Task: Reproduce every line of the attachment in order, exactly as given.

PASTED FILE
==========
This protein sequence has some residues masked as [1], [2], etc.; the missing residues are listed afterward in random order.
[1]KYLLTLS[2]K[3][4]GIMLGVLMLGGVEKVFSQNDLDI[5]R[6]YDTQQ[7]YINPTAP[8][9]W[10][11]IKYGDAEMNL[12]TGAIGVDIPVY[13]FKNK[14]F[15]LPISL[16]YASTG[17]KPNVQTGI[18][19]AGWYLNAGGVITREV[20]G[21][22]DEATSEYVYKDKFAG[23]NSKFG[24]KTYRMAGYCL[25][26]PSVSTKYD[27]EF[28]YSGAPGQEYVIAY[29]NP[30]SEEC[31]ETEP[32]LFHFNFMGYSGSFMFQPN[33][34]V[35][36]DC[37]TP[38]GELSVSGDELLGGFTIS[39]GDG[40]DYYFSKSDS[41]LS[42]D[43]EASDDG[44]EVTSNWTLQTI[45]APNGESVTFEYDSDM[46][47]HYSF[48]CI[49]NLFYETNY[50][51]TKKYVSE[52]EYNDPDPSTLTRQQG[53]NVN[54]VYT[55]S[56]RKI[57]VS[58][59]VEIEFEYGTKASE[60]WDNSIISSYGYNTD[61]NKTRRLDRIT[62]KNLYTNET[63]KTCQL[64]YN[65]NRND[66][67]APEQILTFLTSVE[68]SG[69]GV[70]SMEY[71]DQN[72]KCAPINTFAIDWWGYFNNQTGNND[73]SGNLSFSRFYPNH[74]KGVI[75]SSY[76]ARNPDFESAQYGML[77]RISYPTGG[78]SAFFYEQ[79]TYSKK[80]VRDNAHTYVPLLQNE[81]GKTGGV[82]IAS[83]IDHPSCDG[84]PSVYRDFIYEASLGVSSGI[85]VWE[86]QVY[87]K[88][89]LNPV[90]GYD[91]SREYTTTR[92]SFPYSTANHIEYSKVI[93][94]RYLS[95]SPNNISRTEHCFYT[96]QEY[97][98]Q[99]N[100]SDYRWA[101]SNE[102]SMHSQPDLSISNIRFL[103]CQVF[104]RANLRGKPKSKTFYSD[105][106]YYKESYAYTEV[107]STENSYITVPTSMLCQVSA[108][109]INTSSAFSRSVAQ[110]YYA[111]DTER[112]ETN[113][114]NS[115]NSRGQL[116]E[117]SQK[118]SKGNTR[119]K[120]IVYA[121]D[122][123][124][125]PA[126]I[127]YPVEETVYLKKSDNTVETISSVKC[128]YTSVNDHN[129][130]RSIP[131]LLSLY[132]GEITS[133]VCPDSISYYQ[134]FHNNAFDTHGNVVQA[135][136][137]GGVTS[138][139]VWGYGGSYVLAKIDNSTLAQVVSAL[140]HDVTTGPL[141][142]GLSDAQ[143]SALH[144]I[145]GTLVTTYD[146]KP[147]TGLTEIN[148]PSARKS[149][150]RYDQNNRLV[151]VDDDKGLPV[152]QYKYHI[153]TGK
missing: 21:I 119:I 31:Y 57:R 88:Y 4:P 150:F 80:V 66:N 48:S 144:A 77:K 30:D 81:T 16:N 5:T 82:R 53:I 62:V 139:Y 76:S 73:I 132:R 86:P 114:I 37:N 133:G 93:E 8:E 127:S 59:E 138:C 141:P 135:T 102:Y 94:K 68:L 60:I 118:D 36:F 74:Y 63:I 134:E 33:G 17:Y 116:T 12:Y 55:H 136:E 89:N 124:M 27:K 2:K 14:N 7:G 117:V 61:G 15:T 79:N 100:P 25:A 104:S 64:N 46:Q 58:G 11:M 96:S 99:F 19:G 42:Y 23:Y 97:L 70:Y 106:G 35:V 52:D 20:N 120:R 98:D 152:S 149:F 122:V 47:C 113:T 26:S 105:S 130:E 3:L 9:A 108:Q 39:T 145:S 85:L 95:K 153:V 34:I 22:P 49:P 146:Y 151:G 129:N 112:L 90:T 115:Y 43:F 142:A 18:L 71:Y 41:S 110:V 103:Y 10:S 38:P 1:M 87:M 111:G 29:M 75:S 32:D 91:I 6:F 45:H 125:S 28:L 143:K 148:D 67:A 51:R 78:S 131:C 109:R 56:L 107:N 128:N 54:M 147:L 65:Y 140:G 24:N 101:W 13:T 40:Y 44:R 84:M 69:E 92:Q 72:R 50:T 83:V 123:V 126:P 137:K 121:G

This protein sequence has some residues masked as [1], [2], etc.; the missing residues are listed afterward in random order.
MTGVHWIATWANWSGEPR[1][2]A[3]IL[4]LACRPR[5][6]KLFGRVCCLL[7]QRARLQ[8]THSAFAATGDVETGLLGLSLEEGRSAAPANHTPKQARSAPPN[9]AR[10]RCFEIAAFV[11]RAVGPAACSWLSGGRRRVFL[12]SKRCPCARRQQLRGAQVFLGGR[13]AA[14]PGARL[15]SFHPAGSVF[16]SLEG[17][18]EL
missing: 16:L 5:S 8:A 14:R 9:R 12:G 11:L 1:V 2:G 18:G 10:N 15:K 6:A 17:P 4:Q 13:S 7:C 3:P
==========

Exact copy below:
This protein sequence has some residues masked as [1], [2], etc.; the missing residues are listed afterward in random order.
[1]KYLLTLS[2]K[3][4]GIMLGVLMLGGVEKVFSQNDLDI[5]R[6]YDTQQ[7]YINPTAP[8][9]W[10][11]IKYGDAEMNL[12]TGAIGVDIPVY[13]FKNK[14]F[15]LPISL[16]YASTG[17]KPNVQTGI[18][19]AGWYLNAGGVITREV[20]G[21][22]DEATSEYVYKDKFAG[23]NSKFG[24]KTYRMAGYCL[25][26]PSVSTKYD[27]EF[28]YSGAPGQEYVIAY[29]NP[30]SEEC[31]ETEP[32]LFHFNFMGYSGSFMFQPN[33][34]V[35][36]DC[37]TP[38]GELSVSGDELLGGFTIS[39]GDG[40]DYYFSKSDS[41]LS[42]D[43]EASDDG[44]EVTSNWTLQTI[45]APNGESVTFEYDSDM[46][47]HYSF[48]CI[49]NLFYETNY[50][51]TKKYVSE[52]EYNDPDPSTLTRQQG[53]NVN[54]VYT[55]S[56]RKI[57]VS[58][59]VEIEFEYGTKASE[60]WDNSIISSYGYNTD[61]NKTRRLDRIT[62]KNLYTNET[63]KTCQL[64]YN[65]NRND[66][67]APEQILTFLTSVE[68]SG[69]GV[70]SMEY[71]DQN[72]KCAPINTFAIDWWGYFNNQTGNND[73]SGNLSFSRFYPNH[74]KGVI[75]SSY[76]ARNPDFESAQYGML[77]RISYPTGG[78]SAFFYEQ[79]TYSKK[80]VRDNAHTYVPLLQNE[81]GKTGGV[82]IAS[83]IDHPSCDG[84]PSVYRDFIYEASLGVSSGI[85]VWE[86]QVY[87]K[88][89]LNPV[90]GYD[91]SREYTTTR[92]SFPYSTANHIEYSKVI[93][94]RYLS[95]SPNNISRTEHCFYT[96]QEY[97][98]Q[99]N[100]SDYRWA[101]SNE[102]SMHSQPDLSISNIRFL[103]CQVF[104]RANLRGKPKSKTFYSD[105][106]YYKESYAYTEV[107]STENSYITVPTSMLCQVSA[108][109]INTSSAFSRSVAQ[110]YYA[111]DTER[112]ETN[113][114]NS[115]NSRGQL[116]E[117]SQK[118]SKGNTR[119]K[120]IVYA[121]D[122][123][124][125]PA[126]I[127]YPVEETVYLKKSDNTVETISSVKC[128]YTSVNDHN[129][130]RSIP[131]LLSLY[132]GEITS[133]VCPDSISYYQ[134]FHNNAFDTHGNVVQA[135][136][137]GGVTS[138][139]VWGYGGSYVLAKIDNSTLAQVVSAL[140]HDVTTGPL[141][142]GLSDAQ[143]SALH[144]I[145]GTLVTTYD[146]KP[147]TGLTEIN[148]PSARKS[149][150]RYDQNNRLV[151]VDDDKGLPV[152]QYKYHI[153]TGK
missing: 21:I 119:I 31:Y 57:R 88:Y 4:P 150:F 80:V 66:N 48:S 144:A 77:K 30:D 81:T 16:N 5:T 82:R 53:I 62:V 139:Y 76:S 73:I 132:R 86:P 114:I 37:N 133:G 93:E 8:E 127:S 59:E 138:C 141:P 135:T 102:Y 94:K 68:L 60:I 118:D 36:F 74:Y 63:I 134:E 33:G 17:Y 116:T 12:Y 55:H 136:E 89:N 124:M 27:K 2:K 14:N 7:G 117:V 61:G 15:T 79:N 100:P 25:A 104:S 64:N 46:Q 58:G 11:M 96:S 99:F 19:G 42:Y 23:Y 97:L 70:Y 106:G 35:V 52:D 20:N 120:R 98:D 152:S 149:F 122:V 47:C 113:T 26:S 105:S 130:E 3:L 9:A 108:Q 39:T 145:S 85:L 95:K 153:V 34:I 22:P 49:P 146:Y 151:G 129:N 112:L 90:T 115:Y 43:F 142:A 18:L 71:Y 41:S 110:V 103:Y 10:S 38:P 1:M 87:M 111:G 29:M 75:S 32:D 91:I 6:F 45:H 125:S 28:L 143:K 148:D 67:A 51:R 78:S 131:C 109:R 56:L 107:N 128:N 54:M 147:L 65:Y 140:G 24:N 101:W 13:T 40:Y 44:R 84:M 69:E 92:Q 72:R 50:T 83:V 123:V 126:P 137:K 121:G

This protein sequence has some residues masked as [1], [2], etc.; the missing residues are listed afterward in random order.
MTGVHWIATWANWSGEPR[1][2]A[3]IL[4]LACRPR[5][6]KLFGRVCCLL[7]QRARLQ[8]THSAFAATGDVETGLLGLSLEEGRSAAPANHTPKQARSAPPN[9]AR[10]RCFEIAAFV[11]RAVGPAACSWLSGGRRRVFL[12]SKRCPCARRQQLRGAQVFLGGR[13]AA[14]PGARL[15]SFHPAGSVF[16]SLEG[17][18]EL
missing: 16:L 5:S 8:A 14:R 9:R 12:G 11:L 1:V 2:G 18:G 10:N 15:K 6:A 17:P 4:Q 13:S 7:C 3:P